Torture in international criminal law
Shipping Weight: 600 gram
ISBN (softcover) : 9789058870926
Torture cannot be defined by a list of prohibited practices. Human rights treaties define it in a number of different ways, reflecting the different contexts in which they were drafted and the purposes of each particular treaty.
It is impossible to draw a clear dividing line between "torture" and other "cruel, inhuman or degrading treatment or punishment". Both torture and ill treatment are probihited in all circumstances by international law.
In times of international armed conflict, ill treatment (described as "inhuman treatment`and "willfully causing great suffering or serious injury to body or health" in the Geneva Conventions) is prohibited and criminalized as grave breaches of the Geneva Conventions. These grave breaches are also incorporated in the jurisdiction of the Yugoslavia Tribunal and of the International Criminal Court. The Rome Statute of the International Criminal Courts prohibits torture when it constitutes genocide, a crime against humanity or a war crime.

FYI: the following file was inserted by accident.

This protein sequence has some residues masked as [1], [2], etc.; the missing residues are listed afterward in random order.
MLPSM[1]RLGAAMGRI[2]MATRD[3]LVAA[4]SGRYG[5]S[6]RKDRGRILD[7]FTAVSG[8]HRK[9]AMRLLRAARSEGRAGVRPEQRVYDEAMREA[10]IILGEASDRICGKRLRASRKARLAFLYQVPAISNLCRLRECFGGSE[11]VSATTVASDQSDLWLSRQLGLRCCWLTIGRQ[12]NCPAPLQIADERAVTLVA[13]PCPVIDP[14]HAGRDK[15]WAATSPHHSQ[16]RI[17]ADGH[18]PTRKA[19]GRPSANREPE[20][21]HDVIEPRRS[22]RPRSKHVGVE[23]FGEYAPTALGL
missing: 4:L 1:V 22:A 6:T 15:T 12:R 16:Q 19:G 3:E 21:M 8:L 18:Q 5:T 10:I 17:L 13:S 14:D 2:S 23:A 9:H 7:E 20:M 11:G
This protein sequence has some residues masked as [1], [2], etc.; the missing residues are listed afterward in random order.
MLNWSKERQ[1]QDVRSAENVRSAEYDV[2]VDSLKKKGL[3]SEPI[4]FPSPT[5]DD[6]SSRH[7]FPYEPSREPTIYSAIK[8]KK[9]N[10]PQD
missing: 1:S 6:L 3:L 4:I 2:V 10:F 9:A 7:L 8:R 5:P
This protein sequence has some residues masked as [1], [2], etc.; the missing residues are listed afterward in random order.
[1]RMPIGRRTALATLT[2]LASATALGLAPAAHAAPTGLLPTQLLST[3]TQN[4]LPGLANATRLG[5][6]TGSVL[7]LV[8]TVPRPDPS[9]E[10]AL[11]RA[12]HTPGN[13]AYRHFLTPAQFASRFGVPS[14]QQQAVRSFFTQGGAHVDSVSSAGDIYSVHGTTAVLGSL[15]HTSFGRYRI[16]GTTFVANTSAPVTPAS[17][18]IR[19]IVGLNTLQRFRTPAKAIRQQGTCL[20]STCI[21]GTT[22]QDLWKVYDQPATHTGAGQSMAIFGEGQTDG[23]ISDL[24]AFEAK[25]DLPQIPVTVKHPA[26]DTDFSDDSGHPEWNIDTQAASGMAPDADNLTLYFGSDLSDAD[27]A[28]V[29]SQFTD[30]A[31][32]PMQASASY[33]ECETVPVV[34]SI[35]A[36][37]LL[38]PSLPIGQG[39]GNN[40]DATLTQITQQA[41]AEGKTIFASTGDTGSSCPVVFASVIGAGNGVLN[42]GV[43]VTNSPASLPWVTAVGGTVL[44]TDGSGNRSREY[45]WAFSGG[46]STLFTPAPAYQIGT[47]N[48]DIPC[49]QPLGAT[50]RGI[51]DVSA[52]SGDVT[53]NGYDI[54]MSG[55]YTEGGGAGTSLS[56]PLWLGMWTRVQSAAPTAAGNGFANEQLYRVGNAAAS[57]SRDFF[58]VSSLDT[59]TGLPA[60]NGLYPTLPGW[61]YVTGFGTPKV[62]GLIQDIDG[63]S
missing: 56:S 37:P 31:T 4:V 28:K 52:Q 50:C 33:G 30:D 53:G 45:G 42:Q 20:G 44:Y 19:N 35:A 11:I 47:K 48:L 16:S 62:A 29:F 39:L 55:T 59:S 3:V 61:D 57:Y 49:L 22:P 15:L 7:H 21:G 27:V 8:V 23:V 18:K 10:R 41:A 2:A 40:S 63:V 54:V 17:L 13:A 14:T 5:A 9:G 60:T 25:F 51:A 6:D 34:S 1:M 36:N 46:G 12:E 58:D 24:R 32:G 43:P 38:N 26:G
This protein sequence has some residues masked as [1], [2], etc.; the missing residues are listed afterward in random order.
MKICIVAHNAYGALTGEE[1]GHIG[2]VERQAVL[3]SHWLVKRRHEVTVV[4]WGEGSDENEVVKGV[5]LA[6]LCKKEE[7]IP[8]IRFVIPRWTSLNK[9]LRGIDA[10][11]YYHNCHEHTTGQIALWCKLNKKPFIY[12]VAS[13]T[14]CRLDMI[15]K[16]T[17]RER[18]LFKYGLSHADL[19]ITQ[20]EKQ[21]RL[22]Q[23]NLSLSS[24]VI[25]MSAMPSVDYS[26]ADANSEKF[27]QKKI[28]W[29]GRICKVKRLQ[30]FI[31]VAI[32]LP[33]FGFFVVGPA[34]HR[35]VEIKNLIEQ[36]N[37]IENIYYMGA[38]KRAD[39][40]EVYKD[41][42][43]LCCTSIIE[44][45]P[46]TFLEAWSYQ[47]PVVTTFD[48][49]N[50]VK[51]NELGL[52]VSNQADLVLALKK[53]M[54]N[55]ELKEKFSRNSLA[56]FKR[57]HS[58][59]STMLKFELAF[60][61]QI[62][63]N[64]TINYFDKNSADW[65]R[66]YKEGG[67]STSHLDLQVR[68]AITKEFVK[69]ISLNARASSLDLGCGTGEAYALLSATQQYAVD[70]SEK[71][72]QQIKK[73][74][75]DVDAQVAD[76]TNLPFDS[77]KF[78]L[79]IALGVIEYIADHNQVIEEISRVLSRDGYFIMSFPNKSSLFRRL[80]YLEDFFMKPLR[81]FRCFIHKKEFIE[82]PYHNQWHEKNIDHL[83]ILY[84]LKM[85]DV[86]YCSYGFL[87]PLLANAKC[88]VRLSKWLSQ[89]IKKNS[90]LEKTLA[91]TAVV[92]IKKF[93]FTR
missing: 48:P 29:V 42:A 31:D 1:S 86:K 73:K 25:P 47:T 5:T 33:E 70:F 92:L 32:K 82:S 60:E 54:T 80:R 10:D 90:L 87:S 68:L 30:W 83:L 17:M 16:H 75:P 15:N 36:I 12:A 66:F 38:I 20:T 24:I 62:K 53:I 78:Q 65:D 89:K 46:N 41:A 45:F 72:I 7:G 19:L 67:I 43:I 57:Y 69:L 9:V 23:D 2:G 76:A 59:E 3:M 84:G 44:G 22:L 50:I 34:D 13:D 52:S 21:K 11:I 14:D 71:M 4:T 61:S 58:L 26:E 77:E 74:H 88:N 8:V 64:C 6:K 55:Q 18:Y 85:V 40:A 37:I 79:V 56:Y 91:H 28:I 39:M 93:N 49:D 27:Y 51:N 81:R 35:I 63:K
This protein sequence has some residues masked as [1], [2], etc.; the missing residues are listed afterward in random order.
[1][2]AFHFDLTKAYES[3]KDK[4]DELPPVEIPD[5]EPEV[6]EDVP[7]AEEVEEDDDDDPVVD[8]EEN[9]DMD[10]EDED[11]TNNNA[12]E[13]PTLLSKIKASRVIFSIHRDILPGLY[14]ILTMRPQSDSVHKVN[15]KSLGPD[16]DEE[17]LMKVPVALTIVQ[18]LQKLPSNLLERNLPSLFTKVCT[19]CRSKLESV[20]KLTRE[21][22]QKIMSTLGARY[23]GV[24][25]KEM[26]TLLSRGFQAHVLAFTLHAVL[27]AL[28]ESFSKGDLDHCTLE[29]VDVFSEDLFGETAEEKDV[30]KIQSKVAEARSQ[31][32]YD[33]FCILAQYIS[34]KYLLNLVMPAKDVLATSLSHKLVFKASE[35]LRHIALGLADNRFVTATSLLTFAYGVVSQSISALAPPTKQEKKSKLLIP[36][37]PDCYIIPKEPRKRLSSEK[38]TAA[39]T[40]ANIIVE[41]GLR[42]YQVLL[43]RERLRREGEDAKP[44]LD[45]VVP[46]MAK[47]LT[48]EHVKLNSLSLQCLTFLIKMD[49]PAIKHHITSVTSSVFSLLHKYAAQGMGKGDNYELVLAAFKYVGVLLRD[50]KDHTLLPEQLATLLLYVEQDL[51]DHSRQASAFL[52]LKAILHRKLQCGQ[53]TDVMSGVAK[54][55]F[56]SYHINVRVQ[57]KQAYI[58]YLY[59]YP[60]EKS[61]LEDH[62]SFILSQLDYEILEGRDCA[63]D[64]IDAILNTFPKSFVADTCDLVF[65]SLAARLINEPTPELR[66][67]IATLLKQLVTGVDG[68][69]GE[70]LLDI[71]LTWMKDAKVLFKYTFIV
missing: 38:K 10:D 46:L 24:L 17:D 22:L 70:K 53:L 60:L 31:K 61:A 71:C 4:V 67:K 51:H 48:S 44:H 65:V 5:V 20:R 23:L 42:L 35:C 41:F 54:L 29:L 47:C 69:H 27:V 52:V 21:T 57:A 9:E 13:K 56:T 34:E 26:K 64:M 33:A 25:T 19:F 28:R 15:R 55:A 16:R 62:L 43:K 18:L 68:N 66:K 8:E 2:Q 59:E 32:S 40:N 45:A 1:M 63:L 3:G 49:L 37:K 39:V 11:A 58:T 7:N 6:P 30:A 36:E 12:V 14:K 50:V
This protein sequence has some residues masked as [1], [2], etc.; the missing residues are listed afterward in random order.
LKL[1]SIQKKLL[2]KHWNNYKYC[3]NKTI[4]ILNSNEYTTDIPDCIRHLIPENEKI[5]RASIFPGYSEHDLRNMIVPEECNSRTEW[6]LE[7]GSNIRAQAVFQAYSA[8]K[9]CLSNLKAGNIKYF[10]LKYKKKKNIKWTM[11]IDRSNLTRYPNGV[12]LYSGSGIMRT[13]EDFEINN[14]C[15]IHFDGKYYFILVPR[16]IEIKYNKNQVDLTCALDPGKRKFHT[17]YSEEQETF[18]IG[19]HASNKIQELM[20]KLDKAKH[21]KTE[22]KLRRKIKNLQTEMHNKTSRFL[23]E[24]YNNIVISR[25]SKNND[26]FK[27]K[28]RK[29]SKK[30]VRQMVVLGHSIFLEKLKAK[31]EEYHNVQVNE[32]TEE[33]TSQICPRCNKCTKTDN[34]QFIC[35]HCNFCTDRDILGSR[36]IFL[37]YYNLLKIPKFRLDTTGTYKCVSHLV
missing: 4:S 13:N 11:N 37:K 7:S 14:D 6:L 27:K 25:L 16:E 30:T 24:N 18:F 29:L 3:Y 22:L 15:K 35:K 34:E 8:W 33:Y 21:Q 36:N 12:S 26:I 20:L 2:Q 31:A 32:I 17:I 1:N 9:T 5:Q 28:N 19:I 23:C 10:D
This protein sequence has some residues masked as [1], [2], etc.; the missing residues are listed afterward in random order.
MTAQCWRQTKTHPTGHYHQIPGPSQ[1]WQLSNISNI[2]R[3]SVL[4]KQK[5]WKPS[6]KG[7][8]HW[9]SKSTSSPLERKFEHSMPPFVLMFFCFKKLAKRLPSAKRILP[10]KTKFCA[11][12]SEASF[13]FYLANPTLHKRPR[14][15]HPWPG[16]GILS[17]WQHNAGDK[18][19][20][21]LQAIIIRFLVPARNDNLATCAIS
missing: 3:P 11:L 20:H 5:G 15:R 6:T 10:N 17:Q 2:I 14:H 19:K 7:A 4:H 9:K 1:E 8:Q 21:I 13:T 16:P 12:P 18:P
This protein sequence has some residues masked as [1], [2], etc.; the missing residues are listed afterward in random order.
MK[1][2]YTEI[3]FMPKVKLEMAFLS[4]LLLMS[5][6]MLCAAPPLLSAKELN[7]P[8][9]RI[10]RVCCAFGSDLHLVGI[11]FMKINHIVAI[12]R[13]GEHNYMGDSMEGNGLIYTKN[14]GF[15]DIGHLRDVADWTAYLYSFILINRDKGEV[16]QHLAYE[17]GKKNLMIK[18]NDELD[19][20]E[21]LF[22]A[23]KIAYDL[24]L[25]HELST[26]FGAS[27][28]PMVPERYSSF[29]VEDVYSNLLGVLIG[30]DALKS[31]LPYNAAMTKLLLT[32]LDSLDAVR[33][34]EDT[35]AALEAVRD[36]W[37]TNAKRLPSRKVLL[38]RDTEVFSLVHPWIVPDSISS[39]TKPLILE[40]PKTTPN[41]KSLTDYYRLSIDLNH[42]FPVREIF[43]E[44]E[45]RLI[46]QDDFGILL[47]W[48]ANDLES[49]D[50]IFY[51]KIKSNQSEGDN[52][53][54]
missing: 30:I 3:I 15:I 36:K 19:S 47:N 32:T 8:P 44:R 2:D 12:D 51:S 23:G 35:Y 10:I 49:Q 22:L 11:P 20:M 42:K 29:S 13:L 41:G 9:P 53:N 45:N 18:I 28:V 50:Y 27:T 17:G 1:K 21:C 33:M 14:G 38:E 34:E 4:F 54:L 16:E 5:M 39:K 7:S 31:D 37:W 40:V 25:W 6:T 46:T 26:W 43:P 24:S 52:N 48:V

This book examines case-law on torture as a main issue on Trail. ICTY, ICTR, SCSL and ICC regulations and jurisprudence are being discussed.